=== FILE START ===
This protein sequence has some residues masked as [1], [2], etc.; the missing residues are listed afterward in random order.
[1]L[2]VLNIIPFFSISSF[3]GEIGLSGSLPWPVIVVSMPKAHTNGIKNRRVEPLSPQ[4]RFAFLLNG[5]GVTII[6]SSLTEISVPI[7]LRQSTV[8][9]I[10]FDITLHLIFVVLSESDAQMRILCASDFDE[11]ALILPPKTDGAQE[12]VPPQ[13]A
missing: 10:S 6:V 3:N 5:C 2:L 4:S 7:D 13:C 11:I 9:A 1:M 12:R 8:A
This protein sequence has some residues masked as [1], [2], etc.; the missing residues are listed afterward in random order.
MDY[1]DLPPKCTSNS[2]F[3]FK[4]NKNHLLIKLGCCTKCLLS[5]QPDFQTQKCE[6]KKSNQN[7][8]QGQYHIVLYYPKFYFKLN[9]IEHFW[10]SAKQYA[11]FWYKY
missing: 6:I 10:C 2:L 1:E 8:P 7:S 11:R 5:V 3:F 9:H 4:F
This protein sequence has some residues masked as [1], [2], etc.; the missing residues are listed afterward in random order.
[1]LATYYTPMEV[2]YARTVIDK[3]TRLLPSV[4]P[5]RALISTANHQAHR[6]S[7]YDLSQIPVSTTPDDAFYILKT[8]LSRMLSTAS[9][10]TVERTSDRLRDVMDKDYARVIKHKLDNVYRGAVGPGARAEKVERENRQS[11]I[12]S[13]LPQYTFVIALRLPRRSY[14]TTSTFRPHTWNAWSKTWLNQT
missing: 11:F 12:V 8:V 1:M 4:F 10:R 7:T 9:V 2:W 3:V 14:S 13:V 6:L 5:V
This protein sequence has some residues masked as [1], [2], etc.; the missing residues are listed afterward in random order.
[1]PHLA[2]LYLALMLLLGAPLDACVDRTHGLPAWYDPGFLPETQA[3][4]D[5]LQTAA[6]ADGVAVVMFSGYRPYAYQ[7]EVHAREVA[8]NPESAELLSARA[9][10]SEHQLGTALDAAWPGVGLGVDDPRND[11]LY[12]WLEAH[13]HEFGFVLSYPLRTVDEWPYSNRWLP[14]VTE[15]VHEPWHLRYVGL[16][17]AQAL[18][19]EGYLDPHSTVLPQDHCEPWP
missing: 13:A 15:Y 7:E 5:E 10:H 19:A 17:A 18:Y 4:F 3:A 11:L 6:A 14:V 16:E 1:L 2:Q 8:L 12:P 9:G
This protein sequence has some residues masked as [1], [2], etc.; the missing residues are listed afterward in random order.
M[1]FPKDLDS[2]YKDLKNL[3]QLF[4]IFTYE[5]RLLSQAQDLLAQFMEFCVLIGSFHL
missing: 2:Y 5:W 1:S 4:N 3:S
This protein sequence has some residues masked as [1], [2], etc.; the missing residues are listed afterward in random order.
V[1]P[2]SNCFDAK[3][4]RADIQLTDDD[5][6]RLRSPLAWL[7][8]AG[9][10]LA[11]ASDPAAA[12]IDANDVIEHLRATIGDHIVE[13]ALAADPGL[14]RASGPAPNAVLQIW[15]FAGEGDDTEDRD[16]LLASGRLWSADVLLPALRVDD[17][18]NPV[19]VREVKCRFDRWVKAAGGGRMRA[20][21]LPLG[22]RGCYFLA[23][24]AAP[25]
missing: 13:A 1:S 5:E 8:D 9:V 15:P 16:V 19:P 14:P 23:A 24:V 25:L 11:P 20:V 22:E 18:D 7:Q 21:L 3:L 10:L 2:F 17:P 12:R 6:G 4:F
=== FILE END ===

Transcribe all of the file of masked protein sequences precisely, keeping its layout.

This protein sequence has some residues masked as [1], [2], etc.; the missing residues are listed afterward in random order.
[1]L[2]VLNIIPFFSISSF[3]GEIGLSGSLPWPVIVVSMPKAHTNGIKNRRVEPLSPQ[4]RFAFLLNG[5]GVTII[6]SSLTEISVPI[7]LRQSTV[8][9]I[10]FDITLHLIFVVLSESDAQMRILCASDFDE[11]ALILPPKTDGAQE[12]VPPQ[13]A
missing: 10:S 6:V 3:N 5:C 2:L 4:S 7:D 13:C 11:I 9:A 1:M 12:R 8:A
This protein sequence has some residues masked as [1], [2], etc.; the missing residues are listed afterward in random order.
MDY[1]DLPPKCTSNS[2]F[3]FK[4]NKNHLLIKLGCCTKCLLS[5]QPDFQTQKCE[6]KKSNQN[7][8]QGQYHIVLYYPKFYFKLN[9]IEHFW[10]SAKQYA[11]FWYKY
missing: 6:I 10:C 2:L 1:E 8:P 7:S 11:R 5:V 3:F 9:H 4:F
This protein sequence has some residues masked as [1], [2], etc.; the missing residues are listed afterward in random order.
[1]LATYYTPMEV[2]YARTVIDK[3]TRLLPSV[4]P[5]RALISTANHQAHR[6]S[7]YDLSQIPVSTTPDDAFYILKT[8]LSRMLSTAS[9][10]TVERTSDRLRDVMDKDYARVIKHKLDNVYRGAVGPGARAEKVERENRQS[11]I[12]S[13]LPQYTFVIALRLPRRSY[14]TTSTFRPHTWNAWSKTWLNQT
missing: 11:F 12:V 8:V 1:M 4:F 10:R 7:T 9:V 2:W 3:V 14:S 13:V 6:L 5:V
This protein sequence has some residues masked as [1], [2], etc.; the missing residues are listed afterward in random order.
[1]PHLA[2]LYLALMLLLGAPLDACVDRTHGLPAWYDPGFLPETQA[3][4]D[5]LQTAA[6]ADGVAVVMFSGYRPYAYQ[7]EVHAREVA[8]NPESAELLSARA[9][10]SEHQLGTALDAAWPGVGLGVDDPRND[11]LY[12]WLEAH[13]HEFGFVLSYPLRTVDEWPYSNRWLP[14]VTE[15]VHEPWHLRYVGL[16][17]AQAL[18][19]EGYLDPHSTVLPQDHCEPWP
missing: 13:A 15:Y 7:E 5:E 10:H 19:A 17:A 18:Y 4:F 3:A 11:L 6:A 14:V 16:E 1:L 2:Q 8:L 12:P 9:G
This protein sequence has some residues masked as [1], [2], etc.; the missing residues are listed afterward in random order.
M[1]FPKDLDS[2]YKDLKNL[3]QLF[4]IFTYE[5]RLLSQAQDLLAQFMEFCVLIGSFHL
missing: 2:Y 5:W 1:S 4:N 3:S
This protein sequence has some residues masked as [1], [2], etc.; the missing residues are listed afterward in random order.
V[1]P[2]SNCFDAK[3][4]RADIQLTDDD[5][6]RLRSPLAWL[7][8]AG[9][10]LA[11]ASDPAAA[12]IDANDVIEHLRATIGDHIVE[13]ALAADPGL[14]RASGPAPNAVLQIW[15]FAGEGDDTEDRD[16]LLASGRLWSADVLLPALRVDD[17][18]NPV[19]VREVKCRFDRWVKAAGGGRMRA[20][21]LPLG[22]RGCYFLA[23][24]AAP[25]
missing: 13:A 1:S 5:E 8:D 9:V 15:P 16:V 19:P 14:P 23:A 24:V 25:L 11:P 20:V 22:E 18:D 7:Q 21:L 3:L 10:L 2:F 17:P 12:R 6:G 4:F